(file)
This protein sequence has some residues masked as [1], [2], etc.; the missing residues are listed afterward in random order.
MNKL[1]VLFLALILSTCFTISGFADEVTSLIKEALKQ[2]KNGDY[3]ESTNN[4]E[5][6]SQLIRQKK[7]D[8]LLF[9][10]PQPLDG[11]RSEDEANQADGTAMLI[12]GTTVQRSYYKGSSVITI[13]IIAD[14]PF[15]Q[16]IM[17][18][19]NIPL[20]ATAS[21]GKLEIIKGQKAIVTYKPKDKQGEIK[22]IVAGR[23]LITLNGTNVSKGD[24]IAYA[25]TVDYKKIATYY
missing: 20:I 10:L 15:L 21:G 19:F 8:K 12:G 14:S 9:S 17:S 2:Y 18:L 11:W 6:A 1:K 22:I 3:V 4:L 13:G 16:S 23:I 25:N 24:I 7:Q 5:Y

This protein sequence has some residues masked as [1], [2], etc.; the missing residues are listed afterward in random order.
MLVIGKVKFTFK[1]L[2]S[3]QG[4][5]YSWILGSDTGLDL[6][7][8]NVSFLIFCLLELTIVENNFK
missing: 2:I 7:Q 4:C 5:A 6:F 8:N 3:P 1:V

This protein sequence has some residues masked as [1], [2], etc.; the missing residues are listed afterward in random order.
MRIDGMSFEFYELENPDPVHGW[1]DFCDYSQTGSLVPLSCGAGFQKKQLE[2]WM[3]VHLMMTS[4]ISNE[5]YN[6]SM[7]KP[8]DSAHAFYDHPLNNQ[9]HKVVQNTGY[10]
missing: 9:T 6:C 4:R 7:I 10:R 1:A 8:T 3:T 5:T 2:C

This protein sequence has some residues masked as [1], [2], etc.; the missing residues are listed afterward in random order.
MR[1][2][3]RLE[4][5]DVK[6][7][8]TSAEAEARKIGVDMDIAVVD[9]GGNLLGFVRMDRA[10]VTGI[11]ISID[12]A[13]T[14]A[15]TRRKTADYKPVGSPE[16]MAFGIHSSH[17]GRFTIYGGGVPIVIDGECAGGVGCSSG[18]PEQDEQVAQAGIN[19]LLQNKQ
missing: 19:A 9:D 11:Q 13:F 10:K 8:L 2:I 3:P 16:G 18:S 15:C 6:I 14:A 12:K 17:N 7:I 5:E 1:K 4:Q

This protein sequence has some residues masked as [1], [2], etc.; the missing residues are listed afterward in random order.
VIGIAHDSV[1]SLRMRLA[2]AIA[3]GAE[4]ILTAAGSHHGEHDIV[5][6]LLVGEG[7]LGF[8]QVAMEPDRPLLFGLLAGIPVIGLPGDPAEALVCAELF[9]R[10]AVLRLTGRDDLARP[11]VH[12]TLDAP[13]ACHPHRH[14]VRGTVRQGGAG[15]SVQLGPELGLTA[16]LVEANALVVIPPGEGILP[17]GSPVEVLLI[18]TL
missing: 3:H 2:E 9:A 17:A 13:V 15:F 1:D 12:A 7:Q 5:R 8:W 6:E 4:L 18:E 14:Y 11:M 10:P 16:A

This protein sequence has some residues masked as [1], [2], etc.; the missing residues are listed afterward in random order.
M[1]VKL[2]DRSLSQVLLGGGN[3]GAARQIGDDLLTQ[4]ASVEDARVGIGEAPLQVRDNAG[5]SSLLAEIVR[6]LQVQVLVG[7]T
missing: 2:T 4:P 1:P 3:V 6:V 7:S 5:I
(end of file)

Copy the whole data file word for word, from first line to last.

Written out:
This protein sequence has some residues masked as [1], [2], etc.; the missing residues are listed afterward in random order.
MNKL[1]VLFLALILSTCFTISGFADEVTSLIKEALKQ[2]KNGDY[3]ESTNN[4]E[5][6]SQLIRQKK[7]D[8]LLF[9][10]PQPLDG[11]RSEDEANQADGTAMLI[12]GTTVQRSYYKGSSVITI[13]IIAD[14]PF[15]Q[16]IM[17][18][19]NIPL[20]ATAS[21]GKLEIIKGQKAIVTYKPKDKQGEIK[22]IVAGR[23]LITLNGTNVSKGD[24]IAYA[25]TVDYKKIATYY
missing: 20:I 10:L 15:L 21:G 19:F 8:K 12:G 14:S 9:S 17:S 2:Y 18:L 11:W 6:A 1:K 22:I 3:V 4:L 13:G 16:S 23:I 25:N 24:I 7:Q 5:Y

This protein sequence has some residues masked as [1], [2], etc.; the missing residues are listed afterward in random order.
MLVIGKVKFTFK[1]L[2]S[3]QG[4][5]YSWILGSDTGLDL[6][7][8]NVSFLIFCLLELTIVENNFK
missing: 2:I 7:Q 4:C 5:A 6:F 8:N 3:P 1:V

This protein sequence has some residues masked as [1], [2], etc.; the missing residues are listed afterward in random order.
MRIDGMSFEFYELENPDPVHGW[1]DFCDYSQTGSLVPLSCGAGFQKKQLE[2]WM[3]VHLMMTS[4]ISNE[5]YN[6]SM[7]KP[8]DSAHAFYDHPLNNQ[9]HKVVQNTGY[10]
missing: 9:T 6:C 4:R 7:I 10:R 1:A 8:T 3:T 5:T 2:C

This protein sequence has some residues masked as [1], [2], etc.; the missing residues are listed afterward in random order.
MR[1][2][3]RLE[4][5]DVK[6][7][8]TSAEAEARKIGVDMDIAVVD[9]GGNLLGFVRMDRA[10]VTGI[11]ISID[12]A[13]T[14]A[15]TRRKTADYKPVGSPE[16]MAFGIHSSH[17]GRFTIYGGGVPIVIDGECAGGVGCSSG[18]PEQDEQVAQAGIN[19]LLQNKQ
missing: 19:A 9:D 11:Q 13:F 10:K 8:L 2:I 3:P 16:G 18:S 15:C 6:I 14:A 12:K 17:N 7:I 5:E 1:K 4:Q

This protein sequence has some residues masked as [1], [2], etc.; the missing residues are listed afterward in random order.
VIGIAHDSV[1]SLRMRLA[2]AIA[3]GAE[4]ILTAAGSHHGEHDIV[5][6]LLVGEG[7]LGF[8]QVAMEPDRPLLFGLLAGIPVIGLPGDPAEALVCAELF[9]R[10]AVLRLTGRDDLARP[11]VH[12]TLDAP[13]ACHPHRH[14]VRGTVRQGGAG[15]SVQLGPELGLTA[16]LVEANALVVIPPGEGILP[17]GSPVEVLLI[18]TL
missing: 3:H 2:E 9:A 17:A 13:V 15:F 1:D 12:A 7:Q 5:R 8:W 6:E 4:L 18:E 14:Y 11:M 10:P 16:A

This protein sequence has some residues masked as [1], [2], etc.; the missing residues are listed afterward in random order.
M[1]VKL[2]DRSLSQVLLGGGN[3]GAARQIGDDLLTQ[4]ASVEDARVGIGEAPLQVRDNAG[5]SSLLAEIVR[6]LQVQVLVG[7]T
missing: 2:T 4:P 1:P 3:V 6:V 7:S 5:I